Tuesday, January 6, 2015

A little less meaning: Postscript

Luis Buñuel, L'Age d'Or (1930).
Brooks actually had a point to make in that excursus on the inadequacy of meaningfulness this morning, though he doesn't understand it well enough to make it and would of course have been wrong if he did. It's a left-right point, too, and I'd like to go over it just briefly.

If somebody wants you to tell them what is the meaning of life, the correct answer is that they should rephrase the question: it's a category error. That which has meaning is a sign, and life is not a sign. The word "life" is a sign, so you could ask,  e.g.,

  • What is the meaning of "life"?

but it wouldn't get a very exciting answer, from a philosophical standpoint ("Life" denotes the state or quality of being alive...).

The tiny liberals inside his head who assert that they're being nice because it makes them feel "meaningful" are not being stupid, however. Each individual life, being different from every other individual life, has the capacity to serve as a sign; because that, contrastive opposition, is what signs are made of, or in mathematical terms the source of information value. "Yes" has a meaning because it is in opposition to "no", or /p/ is a sound capable of meaning because it contrasts with /t/ and /k/. Your life can be meaningful, to those who know about it, because it is intentionally different from some other person's life, such as that of David Brooks, say, and it can be meaningful to yourself.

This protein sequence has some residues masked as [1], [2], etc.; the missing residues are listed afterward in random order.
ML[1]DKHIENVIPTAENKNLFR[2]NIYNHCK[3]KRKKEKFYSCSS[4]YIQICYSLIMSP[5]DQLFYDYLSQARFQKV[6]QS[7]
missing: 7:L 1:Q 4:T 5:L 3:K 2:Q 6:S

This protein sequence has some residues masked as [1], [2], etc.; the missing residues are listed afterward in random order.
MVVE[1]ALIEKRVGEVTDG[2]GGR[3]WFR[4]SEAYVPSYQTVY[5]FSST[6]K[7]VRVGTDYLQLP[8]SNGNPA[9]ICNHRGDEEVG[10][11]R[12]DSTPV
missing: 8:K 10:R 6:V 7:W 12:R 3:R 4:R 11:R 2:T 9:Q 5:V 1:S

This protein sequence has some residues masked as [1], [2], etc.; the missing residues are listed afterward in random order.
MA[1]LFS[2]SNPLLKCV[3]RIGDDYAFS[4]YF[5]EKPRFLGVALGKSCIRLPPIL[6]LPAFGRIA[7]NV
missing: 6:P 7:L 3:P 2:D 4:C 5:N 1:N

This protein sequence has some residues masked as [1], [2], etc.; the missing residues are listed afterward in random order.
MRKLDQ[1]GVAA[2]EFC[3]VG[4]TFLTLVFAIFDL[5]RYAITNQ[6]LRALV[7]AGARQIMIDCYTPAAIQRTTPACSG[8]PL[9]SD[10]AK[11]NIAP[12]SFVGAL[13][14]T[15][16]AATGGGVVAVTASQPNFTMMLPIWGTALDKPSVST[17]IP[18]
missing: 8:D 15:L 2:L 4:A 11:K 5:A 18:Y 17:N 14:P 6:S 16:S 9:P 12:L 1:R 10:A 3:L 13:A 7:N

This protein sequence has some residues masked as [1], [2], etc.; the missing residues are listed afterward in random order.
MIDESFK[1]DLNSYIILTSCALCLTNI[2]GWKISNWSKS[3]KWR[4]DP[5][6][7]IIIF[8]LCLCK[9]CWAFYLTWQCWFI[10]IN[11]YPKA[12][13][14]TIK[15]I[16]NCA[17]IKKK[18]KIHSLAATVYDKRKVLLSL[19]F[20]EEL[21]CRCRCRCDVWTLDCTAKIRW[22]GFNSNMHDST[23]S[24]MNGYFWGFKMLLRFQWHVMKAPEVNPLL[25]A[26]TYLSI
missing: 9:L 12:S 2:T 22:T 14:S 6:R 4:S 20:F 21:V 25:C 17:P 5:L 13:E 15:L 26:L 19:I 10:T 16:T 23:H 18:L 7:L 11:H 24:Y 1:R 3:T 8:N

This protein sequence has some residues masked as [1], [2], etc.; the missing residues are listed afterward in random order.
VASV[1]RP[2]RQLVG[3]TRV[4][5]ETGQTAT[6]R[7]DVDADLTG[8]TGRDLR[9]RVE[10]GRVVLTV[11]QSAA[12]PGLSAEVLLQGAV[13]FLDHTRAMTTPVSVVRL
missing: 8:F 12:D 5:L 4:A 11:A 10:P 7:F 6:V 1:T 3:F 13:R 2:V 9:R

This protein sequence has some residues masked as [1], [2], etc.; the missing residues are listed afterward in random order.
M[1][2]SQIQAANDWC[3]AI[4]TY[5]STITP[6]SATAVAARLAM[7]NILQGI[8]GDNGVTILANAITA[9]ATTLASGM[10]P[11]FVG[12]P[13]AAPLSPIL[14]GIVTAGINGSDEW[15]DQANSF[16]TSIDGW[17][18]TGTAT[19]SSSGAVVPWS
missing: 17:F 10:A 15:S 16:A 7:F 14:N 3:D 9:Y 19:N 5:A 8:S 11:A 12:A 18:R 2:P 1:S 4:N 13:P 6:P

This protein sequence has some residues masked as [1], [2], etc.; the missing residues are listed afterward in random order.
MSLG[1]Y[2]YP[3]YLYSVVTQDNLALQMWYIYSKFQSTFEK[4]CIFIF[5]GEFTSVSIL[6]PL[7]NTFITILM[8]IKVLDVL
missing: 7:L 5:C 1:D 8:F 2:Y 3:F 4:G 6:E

• What is the meaning of my life?

It signifies your making a difference in the world, in more or less elaborate ways, depending on what you do. There is nothing "flabby" (I think Brooks says "flaccid", but just because he has penises on his mind doesn't mean I have to) about this concept, nothing "emotion-based", and nothing evanescent that must yield after a flash of excitement to "ennui". It's just semiotics.

What the definitional conservative believes is that all the meaning you need should be provided by the tradition within which you live and your status inside it, and it's true that strict observance of a tradition can give a person the requisite sense of contrast, against those "lesser breeds without the law," and that's a kind of meaning, however pinch-lipped and grim, the meaningfulness of Miss Gulch in The Wizard of Oz.

And they don't like calling it "meaning", either, because that sounds so contingent. But that's what it is, and the fact is we all have to make our own meaning the best we can, by hook (their way, drawn in) or by crook (ours, veering off).

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